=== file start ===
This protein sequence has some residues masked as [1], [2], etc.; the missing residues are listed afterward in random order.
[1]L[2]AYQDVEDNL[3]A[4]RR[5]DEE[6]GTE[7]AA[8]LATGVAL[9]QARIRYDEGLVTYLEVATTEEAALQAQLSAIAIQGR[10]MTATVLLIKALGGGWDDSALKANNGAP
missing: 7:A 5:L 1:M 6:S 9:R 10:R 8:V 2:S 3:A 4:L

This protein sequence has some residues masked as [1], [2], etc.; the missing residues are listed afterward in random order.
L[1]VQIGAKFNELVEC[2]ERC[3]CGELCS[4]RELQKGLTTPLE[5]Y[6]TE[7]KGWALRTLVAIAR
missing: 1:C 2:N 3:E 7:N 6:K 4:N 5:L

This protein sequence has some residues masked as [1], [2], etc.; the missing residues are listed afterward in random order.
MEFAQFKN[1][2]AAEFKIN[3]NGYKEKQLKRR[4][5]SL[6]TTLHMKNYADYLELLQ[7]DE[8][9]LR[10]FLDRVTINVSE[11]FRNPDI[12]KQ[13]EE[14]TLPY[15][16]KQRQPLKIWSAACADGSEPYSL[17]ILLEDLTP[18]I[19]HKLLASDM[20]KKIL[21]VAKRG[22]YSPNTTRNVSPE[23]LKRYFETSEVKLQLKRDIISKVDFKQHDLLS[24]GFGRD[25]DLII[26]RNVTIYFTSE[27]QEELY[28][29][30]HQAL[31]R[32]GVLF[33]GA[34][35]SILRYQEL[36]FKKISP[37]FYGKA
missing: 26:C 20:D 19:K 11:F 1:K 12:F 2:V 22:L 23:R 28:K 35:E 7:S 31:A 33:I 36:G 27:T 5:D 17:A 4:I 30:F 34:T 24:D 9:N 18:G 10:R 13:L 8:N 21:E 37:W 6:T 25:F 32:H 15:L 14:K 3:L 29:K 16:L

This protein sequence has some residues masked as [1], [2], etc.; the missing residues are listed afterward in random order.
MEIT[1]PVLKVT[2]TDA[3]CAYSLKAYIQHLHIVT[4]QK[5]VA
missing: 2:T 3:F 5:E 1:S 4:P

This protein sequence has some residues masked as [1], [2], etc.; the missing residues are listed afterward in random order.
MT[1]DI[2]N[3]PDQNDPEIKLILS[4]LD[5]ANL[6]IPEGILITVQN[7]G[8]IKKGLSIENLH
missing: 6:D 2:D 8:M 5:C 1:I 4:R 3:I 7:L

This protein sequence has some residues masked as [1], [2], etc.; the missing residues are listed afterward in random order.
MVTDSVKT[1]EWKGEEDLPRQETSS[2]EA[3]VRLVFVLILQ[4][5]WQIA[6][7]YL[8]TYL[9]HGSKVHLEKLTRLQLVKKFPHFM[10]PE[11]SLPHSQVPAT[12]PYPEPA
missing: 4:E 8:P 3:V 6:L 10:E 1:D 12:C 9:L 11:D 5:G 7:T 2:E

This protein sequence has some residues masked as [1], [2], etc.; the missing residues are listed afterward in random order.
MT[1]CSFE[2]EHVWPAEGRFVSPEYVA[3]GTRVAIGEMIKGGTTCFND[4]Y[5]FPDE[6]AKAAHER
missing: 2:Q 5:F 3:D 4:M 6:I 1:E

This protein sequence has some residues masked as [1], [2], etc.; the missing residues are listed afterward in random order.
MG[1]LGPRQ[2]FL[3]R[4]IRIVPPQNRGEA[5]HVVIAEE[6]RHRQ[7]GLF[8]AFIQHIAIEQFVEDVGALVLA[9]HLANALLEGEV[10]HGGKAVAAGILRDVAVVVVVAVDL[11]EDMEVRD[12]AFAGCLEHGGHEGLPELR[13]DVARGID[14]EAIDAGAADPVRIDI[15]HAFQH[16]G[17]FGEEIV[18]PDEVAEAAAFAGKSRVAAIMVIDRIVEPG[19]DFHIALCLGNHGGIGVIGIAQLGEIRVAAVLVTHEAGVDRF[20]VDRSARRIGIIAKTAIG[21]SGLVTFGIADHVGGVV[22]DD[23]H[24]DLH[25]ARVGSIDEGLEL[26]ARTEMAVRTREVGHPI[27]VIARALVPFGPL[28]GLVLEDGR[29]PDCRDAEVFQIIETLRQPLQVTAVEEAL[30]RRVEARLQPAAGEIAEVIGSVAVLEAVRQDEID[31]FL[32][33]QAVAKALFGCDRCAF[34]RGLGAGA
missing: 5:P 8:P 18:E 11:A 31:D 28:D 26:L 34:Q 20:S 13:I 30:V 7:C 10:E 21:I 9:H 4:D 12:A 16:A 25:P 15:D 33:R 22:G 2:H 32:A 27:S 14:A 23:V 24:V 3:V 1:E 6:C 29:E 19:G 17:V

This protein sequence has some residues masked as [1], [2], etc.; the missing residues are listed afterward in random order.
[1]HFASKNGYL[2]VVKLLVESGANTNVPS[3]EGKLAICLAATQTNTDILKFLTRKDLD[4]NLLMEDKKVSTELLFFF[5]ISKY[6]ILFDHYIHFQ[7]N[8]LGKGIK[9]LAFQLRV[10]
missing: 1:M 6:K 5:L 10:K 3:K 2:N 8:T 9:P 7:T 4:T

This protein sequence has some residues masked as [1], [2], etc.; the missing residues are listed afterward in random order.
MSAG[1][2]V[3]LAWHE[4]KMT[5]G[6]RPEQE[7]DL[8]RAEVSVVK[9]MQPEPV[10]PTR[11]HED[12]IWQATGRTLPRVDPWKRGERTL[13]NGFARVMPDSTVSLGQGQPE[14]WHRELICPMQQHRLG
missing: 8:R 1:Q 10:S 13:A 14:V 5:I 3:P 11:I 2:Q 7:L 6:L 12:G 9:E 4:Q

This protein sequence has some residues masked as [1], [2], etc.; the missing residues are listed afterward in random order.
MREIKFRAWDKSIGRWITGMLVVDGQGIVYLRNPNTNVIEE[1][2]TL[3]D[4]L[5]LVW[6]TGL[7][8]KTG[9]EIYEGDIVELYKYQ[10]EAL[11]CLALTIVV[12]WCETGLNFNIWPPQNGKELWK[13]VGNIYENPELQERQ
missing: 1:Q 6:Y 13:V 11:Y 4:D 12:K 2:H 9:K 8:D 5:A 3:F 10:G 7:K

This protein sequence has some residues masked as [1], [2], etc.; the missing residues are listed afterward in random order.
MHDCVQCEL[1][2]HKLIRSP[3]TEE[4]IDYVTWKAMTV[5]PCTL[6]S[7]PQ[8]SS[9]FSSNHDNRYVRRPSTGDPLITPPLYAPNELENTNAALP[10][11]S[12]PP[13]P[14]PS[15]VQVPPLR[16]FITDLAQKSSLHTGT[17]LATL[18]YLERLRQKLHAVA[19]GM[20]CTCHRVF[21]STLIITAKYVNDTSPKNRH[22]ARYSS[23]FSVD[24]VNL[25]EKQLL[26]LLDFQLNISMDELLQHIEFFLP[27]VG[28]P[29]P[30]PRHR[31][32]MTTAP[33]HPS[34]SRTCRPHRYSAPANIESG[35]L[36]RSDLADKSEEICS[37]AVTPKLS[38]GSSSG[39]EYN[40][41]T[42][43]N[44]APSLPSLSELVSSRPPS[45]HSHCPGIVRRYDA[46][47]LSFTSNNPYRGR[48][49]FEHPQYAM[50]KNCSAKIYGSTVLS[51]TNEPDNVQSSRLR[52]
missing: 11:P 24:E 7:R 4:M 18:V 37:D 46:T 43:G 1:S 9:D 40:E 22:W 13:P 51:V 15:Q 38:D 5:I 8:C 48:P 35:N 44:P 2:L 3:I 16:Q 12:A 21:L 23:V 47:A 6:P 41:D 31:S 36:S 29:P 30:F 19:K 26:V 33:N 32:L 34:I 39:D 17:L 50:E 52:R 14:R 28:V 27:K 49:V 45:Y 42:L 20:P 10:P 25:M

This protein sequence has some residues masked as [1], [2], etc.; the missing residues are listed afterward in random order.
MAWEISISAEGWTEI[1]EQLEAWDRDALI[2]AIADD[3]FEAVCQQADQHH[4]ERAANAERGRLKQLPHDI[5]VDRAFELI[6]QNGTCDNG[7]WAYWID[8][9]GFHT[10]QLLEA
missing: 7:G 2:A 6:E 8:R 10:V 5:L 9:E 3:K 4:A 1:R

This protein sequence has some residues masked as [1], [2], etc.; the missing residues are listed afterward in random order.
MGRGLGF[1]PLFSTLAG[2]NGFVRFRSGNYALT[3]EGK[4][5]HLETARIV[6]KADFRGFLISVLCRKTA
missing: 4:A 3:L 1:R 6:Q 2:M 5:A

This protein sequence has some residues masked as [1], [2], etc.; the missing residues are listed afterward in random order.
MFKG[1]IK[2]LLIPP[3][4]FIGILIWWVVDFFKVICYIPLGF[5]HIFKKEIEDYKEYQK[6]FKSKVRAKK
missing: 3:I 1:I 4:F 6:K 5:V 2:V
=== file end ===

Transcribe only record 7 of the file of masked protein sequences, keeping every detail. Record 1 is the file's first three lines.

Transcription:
This protein sequence has some residues masked as [1], [2], etc.; the missing residues are listed afterward in random order.
MT[1]CSFE[2]EHVWPAEGRFVSPEYVA[3]GTRVAIGEMIKGGTTCFND[4]Y[5]FPDE[6]AKAAHER
missing: 2:Q 5:F 3:D 4:M 6:I 1:E